Embrace visits from people who maybe thought you’d died and want to be sure you hadn’t.

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OK, I'm being dramatic but it is refreshing to reconnect with family members you haven't spoken to in a while over stories about fertility, hospital stays and the best pain meds to take. I was truly blessed by it and was able to do something I'd been putting off doing for years: reconnecting with folk. Sometimes it takes a difficult situation to do that, but just thank God for the opportunity.

Enjoy the conversation and take in the love in whatever form it comes.

Dealing with fibroids can be one huge annoyance at best and an expensive health disaster at worst. but you can overcome and thrive through it all. Take it from me. I now smile and wink at the scar that serves as a reminder that I've joined millions of other badass women who survive and slay.

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Before she was Amira Unplugged, rapper, singer, and a Becoming a Popstar contestant on MTV, she was Amira Daughtery, a twenty-five year-old Georgian, with aspirations of becoming a lawyer. “I thought my career path was going to lead me to law because that’s the way I thought I would help people,” Amira tells xoNecole. “[But] I always came back to music.”

A music lover since childhood, Amira grew up in an artistic household where passion for music was emphasized. “My dad has always been my huge inspiration for music because he’s a musician himself and is so passionate about the history of music.” Amira’s also dealt with deafness in one ear since she was a toddler, a condition which she says only makes her more “intentional” about the music she makes, to ensure that what she hears inside her head can translate the way she wants it to for audiences.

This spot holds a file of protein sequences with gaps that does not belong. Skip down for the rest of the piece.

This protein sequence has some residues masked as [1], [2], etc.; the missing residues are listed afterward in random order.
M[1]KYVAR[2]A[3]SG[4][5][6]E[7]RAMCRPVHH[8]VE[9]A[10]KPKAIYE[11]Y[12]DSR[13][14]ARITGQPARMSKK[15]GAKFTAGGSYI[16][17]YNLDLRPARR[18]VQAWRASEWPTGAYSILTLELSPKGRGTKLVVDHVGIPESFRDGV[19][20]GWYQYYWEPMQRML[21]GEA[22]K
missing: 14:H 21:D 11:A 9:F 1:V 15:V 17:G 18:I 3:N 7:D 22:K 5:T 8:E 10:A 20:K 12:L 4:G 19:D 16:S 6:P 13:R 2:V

“The loss of hearing means a person can’t experience music in the conventional way,” she says. “I’ve always responded to bigger, bolder anthemic songs because I can feel them [the vibrations] in my body, and I want to be sure my music does this for deaf/HOH people and everyone.”

A Black woman wearing a black hijab and black and gold dress stands in between two men who are both wearing black pants and colorful jackets and necklaces

Amira Unplugged and other contestants on Becoming a Popstar

Amira Unplugged / MTV

In order to lift people’s spirits at the beginning of the pandemic, Amira began posting videos on TikTok of herself singing and using sign language so her music could reach her deaf fans as well. She was surprised by how quickly she was able to amass a large audience. It was through her videos that she caught the attention of a talent scout for MTV’s new music competition show for rising TikTok singers, Becoming a Popstar. After a three-month process, Amira was one of those picked to be a contestant on the show.